In sum, very little of Rivers’ “kinship theory” can still be taken seriously, but its influence can still be traced. In England, Radcliffe-Brown, Brenda Seligman, J. Layard, and A. M. Hocart all produced work in this field which derived from that of Rivers and which has had a lasting influence upon the thinking of British social anthropologists, even though the latter no longer concern themselves with historical reconstructions. Oddly enough, although Rivers’ influence in the United States is very indirect, there are some contemporary American writers, such as Robert and Barbara Lane, who stand very close indeed to Rivers’ way of thinking. Rivers’ influence on his psychological successors was much less pronounced, though some early work by his friend F. C. Bartlett, who was later professor of experimental psychology at Cambridge, perpetuates Rivers’ ideas (e.g., Bartlett 1923).

Edmund R. Leach

[For the historical context of Rivers’ work, see the biographies ofHaddonandMorgan, L. H.For discussion of the subsequent development of his ideas, seeSocial Structure; and the biographies ofBartlettandRadcliffe-Brown.]


1900 A Genealogical Method of Collecting Social and Vital Statistics. Journal of the Royal Anthropological Institute of Great Britain and Ireland 30:74–82.

1906 The Todas. New York and London: Macmillan.

1908 The Influence of Alcohol and Other Drugs on Fatigue. London: Arnold.

1914a The History of Melanesian Society. 2 vols. Percy Sladen Trust Expedition to Melanesia, Publication No. 1. Cambridge Univ. Press.

1914b Kinship and Social Organisation. London School of Economics and Political Science, Studies, No. 36. London: Constable.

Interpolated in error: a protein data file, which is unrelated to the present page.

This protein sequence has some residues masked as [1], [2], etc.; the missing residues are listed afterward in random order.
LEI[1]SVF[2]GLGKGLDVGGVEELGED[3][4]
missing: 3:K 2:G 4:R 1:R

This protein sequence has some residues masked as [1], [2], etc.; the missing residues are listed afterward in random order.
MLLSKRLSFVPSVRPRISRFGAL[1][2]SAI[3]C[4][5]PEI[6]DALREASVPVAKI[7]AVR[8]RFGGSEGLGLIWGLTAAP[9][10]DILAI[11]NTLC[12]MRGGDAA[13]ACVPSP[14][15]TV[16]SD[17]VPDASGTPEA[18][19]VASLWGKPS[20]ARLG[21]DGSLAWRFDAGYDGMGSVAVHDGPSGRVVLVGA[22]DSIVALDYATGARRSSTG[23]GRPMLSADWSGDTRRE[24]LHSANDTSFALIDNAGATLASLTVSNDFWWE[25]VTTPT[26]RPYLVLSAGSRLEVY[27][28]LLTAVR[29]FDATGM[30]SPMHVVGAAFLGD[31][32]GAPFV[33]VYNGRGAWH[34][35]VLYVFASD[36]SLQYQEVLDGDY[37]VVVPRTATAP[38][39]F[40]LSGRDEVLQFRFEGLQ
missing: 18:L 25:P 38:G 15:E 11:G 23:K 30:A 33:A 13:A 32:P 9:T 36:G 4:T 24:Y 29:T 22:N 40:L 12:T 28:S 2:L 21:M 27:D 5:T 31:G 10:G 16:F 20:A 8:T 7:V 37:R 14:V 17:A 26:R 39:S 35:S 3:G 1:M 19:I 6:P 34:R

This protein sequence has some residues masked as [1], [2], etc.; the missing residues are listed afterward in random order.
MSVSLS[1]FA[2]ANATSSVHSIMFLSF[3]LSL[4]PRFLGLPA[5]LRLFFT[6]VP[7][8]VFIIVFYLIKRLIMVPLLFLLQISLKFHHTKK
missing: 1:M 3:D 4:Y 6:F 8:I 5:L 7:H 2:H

(1920) 1922 Instinct and the Unconscious. 2d ed. Cambridge Univ. Press.

1923a Conflict and Dream. London: Routledge; New York: Harcourt.

1923b Psychology and Politics, and Other Essays. London: Routledge; New York: Harcourt.

1924a Medicine, Magic, and Religion. London: Routledge; New York: Harcourt.

1924b Social Organization. London: Routledge; New York: Knopf.

1926 Psychology and Ethnology. London: Routledge; New York: Harcourt.


Bartlett, F. C. 1923 Psychology and Primitive Culture. Cambridge Univ. Press; New York: Macmillan.

Haddon, Alfred C.; and Bartlett, F. C. 1922 William Halse Rivers Rivers, M.D., F.R.S. With a Bibliography Compiled by Ethel S. Fegan. Man 22:97–107.

Lowie, Robert H. (1920) 1947 Primitive Society. New York: Liveright. → A paperback edition was published in 1961 by Harper.

Morgan, Lewis H. 1871 Systems of Consanguinity and Affinity of the Human Family. Smithsonian Contributions to Knowledge, Vol. 17; Publication No. 218. Washington: Smithsonian Institution.

Murdock, George P. 1949 Social Structure. New York: Macmillan.